Thursday, April 3, 2014

That debate

I have a confession to make: I did not watch either of the Nick v. Nigel debates. Well, really, I couldn't, not having a TV set and having better things to do with my time. Yes, indeed, that patch of paint just was not going to dry without me watching it. Nor have I, as yet, read what the Boss had to say about the second debate on EUReferendum but I gather indirectly that he was rude about both participants. That, I am sure, will surprise those readers of this blog who have not read his analysis. I also gather that it is only the Farage supporters who have attacked him in return. The Cleggies don't care or don't read EURef.

It has not escaped my attention, though, that Mr Farage is deemed to  have won the debate with popular opinion going 2 to 1 in his favour. I have not seen the figures as to how many people actually watched either of the outings, especially the second one. Nor has it escaped my attention that there are calls for Mr Farage to be included in whatever TV extravaganza there will be in 2015 during the election campaign and for the Conservatives to do a deal with him rather than Mr Clegg.

To both of which Mr Cameron can reply with one argument: as long as UKIP has no MPs doing a deal with them is a meaningless concept and why should their leader be part of that TV debate, rather than the Greens (one MP) or George Galloway (himself an MP).

All that is, however, in the future. For the moment I remain underwhelmed for two reasons. One is that I have yet to see any evidence that anybody outside the Westminster bubble, which includes the media and political bloggers (guilty, as charged!), apart from a few political geeks and the entire membership of UKIP, cared enough to watch and express opinions.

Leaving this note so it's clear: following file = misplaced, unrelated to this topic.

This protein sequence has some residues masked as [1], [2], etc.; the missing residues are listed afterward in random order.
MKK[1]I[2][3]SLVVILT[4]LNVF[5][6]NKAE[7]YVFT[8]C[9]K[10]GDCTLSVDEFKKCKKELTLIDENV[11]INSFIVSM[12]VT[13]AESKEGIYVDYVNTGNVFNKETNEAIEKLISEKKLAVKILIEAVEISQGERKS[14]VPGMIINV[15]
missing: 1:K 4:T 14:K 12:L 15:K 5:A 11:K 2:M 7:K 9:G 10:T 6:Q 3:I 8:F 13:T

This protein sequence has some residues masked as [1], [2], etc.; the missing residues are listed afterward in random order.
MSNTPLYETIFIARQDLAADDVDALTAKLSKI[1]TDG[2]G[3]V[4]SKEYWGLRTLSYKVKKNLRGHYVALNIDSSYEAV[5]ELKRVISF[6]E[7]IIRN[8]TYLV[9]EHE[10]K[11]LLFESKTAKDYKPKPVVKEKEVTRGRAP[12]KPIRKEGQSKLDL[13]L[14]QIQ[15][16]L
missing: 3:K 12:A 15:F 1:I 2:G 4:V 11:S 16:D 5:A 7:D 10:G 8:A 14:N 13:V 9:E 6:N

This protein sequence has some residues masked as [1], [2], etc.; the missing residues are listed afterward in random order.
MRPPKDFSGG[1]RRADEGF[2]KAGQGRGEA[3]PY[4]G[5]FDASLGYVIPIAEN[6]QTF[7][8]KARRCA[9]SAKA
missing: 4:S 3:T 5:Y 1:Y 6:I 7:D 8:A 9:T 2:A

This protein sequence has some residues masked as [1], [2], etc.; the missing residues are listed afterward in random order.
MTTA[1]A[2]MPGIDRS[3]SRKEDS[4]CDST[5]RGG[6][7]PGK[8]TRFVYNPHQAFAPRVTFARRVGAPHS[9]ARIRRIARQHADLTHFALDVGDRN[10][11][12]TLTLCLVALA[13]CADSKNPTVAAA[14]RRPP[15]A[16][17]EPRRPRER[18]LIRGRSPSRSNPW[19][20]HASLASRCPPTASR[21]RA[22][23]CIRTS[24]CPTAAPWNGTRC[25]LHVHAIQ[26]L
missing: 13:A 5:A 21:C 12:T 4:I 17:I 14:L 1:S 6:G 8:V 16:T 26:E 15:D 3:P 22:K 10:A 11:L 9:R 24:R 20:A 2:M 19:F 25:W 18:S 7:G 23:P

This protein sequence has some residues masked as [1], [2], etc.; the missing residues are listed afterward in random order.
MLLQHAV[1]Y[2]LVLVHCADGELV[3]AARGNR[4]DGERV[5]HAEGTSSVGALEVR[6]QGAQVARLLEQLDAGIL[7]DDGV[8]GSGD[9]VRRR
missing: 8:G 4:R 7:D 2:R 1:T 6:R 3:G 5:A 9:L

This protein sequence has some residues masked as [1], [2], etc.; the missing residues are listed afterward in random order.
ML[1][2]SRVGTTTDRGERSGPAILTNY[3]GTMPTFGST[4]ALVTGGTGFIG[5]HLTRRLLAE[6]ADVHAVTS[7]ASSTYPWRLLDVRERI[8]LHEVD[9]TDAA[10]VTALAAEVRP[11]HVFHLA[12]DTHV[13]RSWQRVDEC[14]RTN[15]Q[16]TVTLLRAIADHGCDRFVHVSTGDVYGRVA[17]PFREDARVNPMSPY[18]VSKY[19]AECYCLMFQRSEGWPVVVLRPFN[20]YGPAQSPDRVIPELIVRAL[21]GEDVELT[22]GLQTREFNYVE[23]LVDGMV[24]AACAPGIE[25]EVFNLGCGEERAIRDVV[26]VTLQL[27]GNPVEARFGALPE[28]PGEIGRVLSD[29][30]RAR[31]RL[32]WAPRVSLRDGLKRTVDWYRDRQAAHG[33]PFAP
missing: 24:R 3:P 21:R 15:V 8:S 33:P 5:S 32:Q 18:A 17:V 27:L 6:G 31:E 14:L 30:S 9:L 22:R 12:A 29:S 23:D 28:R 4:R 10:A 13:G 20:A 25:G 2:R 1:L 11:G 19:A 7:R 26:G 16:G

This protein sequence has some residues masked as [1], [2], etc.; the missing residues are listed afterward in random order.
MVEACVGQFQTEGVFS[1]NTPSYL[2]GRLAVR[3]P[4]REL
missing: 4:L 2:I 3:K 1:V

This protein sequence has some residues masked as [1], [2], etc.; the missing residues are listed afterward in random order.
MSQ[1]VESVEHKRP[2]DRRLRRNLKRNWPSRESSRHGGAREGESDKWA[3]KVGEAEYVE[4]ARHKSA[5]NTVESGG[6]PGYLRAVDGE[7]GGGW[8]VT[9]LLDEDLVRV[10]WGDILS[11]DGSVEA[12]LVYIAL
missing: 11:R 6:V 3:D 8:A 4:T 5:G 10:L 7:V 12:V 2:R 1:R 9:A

Secondly, I happen to remember all those TV debates in 2010 that Nick Clegg was deemed to win hands down. (How David Cameron and whoever was the leader of the Labour Party must be laughing now!) There was, if you recall, much talk of a Lib-Dim surge on the back of that stellar performance, the only question being whether they would come second or actually first.

We all know what happened. As I said at the time:
For, sadly, the Lib-Dims increased their share of the vote by a measly 1 per cent, lost five seats, did not take several seats they were confidently expected to do and did very badly in the local elections (not that it makes any difference). Their reward: places in the Cabinet and the Deputy Premiership for their incompetent leader.
I have said it before and, no doubt, shall say it again: until UKIP starts winning seats in the House of Commons or, at least, come close, they will remain marginal and all the brouhaha about their performance will remain irrelevant, no matter how many pictures, articles or blog postings there are about Nigel Farage, who, I gather, is about to celebrate his 50th birthday at the Ritz. No, astonishingly enough, I was not invited.


  1. You didn't watch and yet you still comment on what your boss told you. You have become as irrelevant as he has.

  2. I didn't bother to watch either. I will admit now that I am a member of UKIP. No I don't have excuses other than I used to be a member of the Conservative party. Is that a reason. No. I suppose not. Anyway. I did however, see the comments on Guido's site and was thinking "can the DPM really be that bad". Well yes he was which made Farage look great. Did we talk about nothing else at work the following day? Nope. Talked about wine. Talked about errrr work. But the 'debate' was not mentioned.

    1. That's pretty much my situation. I've delivered leaflets for UKIP in the past, though without much enthusiasm. I would love UKIP to be a serious contender, but the fact is that they aren't and probably never will be unless they can attract and keep some serious political thinkers at the top of the party. Everyone who's read EUReferendum and this blog over the years knows what their history is in that regard.